A modern day bloodbath is unfolding on the small island of Sri Lanka, where a thousand civilians were reported killed over the weekend and literally tens of thousands of innocent people are at risk of being killed this week, as government and rebel forces battle it out over the last small patch of rebel-held territory. The International Committee of the Red Cross, which rarely makes public comment, called this conflict between the Sri Lankan government and the Tamil rebels, 'nothing short of catastrophic'.
Now that the US has begun to increase its pressure, the solution to stopping this humanitarian disaster lies with Sri Lanka’s key donor and closest partner in the region -- Japan. It has powerful political and economic influence over the Sri Lankan government and a swing vote at the UN Security Council, which up until now has turned a blind eye to this mounting catastrophe.
Send a message to the Japanese Foreign Minister, who is deciding his government's next steps. Japan cares about its international reputation and a flood of messages from abroad would encourage them to act. If Japan moves then the Sri Lankan government will be forced to immediately respond to protect civilians:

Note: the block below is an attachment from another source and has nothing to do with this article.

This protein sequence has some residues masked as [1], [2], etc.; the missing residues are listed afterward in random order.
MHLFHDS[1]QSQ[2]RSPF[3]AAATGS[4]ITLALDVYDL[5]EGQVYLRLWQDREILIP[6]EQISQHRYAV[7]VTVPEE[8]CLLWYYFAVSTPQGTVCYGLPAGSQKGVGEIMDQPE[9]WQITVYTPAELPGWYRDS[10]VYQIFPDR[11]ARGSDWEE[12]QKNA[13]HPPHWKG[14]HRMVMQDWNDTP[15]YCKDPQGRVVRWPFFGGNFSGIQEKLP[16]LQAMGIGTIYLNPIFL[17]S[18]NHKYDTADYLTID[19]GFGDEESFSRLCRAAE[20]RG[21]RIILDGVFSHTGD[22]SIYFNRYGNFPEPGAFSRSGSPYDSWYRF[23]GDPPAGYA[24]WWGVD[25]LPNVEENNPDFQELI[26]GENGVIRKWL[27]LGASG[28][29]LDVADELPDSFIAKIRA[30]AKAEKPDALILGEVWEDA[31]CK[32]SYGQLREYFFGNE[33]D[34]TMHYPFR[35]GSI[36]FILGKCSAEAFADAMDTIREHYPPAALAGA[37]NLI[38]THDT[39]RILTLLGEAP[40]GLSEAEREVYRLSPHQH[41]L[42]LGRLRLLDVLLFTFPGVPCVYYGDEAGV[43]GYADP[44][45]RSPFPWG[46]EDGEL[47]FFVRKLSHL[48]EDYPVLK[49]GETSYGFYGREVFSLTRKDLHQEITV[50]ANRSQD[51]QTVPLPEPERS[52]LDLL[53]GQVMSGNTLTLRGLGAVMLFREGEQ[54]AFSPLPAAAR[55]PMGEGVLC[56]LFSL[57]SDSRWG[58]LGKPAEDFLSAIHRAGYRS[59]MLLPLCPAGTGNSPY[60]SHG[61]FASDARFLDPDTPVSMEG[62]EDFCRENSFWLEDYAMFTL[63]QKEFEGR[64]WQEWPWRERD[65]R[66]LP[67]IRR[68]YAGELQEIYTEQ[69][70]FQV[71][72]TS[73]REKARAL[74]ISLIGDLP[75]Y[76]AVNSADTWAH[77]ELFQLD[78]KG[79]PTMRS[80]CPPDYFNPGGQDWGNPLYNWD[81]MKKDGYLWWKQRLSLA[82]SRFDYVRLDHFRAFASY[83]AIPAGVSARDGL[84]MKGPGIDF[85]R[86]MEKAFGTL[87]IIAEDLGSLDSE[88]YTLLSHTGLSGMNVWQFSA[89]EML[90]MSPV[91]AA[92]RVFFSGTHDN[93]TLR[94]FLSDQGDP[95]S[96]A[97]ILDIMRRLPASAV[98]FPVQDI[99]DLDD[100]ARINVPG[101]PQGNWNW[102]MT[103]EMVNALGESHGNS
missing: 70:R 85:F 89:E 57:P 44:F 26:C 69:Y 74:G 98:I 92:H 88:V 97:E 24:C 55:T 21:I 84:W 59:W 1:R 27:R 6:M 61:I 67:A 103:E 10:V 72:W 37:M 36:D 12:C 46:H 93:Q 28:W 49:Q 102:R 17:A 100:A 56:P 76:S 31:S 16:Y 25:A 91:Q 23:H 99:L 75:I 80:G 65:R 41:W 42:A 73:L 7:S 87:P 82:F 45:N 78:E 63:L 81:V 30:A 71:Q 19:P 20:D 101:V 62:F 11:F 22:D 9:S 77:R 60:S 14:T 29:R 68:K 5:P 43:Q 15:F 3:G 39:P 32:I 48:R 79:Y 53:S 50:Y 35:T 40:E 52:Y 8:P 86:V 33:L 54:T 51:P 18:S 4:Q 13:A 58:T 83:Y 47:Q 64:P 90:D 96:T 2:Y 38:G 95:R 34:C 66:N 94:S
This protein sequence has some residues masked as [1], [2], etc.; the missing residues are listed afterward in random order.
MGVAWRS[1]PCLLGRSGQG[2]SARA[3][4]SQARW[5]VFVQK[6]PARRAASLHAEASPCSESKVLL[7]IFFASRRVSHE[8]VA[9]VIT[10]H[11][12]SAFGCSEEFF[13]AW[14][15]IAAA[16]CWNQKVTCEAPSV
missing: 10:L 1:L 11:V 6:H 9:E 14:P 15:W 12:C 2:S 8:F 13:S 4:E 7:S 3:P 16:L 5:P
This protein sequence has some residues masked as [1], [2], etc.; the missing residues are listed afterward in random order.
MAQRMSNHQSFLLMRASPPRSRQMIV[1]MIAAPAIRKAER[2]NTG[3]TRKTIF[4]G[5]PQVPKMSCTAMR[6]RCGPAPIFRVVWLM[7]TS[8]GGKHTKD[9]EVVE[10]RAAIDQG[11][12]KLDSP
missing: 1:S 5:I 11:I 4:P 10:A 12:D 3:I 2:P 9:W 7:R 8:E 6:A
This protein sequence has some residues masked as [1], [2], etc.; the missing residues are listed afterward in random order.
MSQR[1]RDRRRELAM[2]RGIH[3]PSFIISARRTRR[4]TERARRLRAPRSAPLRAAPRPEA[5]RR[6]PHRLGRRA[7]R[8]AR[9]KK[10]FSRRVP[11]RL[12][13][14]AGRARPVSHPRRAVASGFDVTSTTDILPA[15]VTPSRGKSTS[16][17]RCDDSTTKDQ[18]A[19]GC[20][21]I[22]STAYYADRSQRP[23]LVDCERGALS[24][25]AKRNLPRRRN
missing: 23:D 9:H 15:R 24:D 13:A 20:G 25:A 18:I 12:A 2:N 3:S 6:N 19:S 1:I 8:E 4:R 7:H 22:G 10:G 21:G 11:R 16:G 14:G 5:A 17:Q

Asia's longest-running civil war is entering its final stage – the only question is how many will die before it ends. As other donor nations increase the pressure behind the scenes this week, a truly global citizens' outcry can further turn the heat on the Japanese government to use its leverage and push for a robust and concerted international action that stops the bloodshed and protect the Sri Lankan civilian population at risk. Japan's political and economic weight means that they cannot be ignored:
the Avaaz team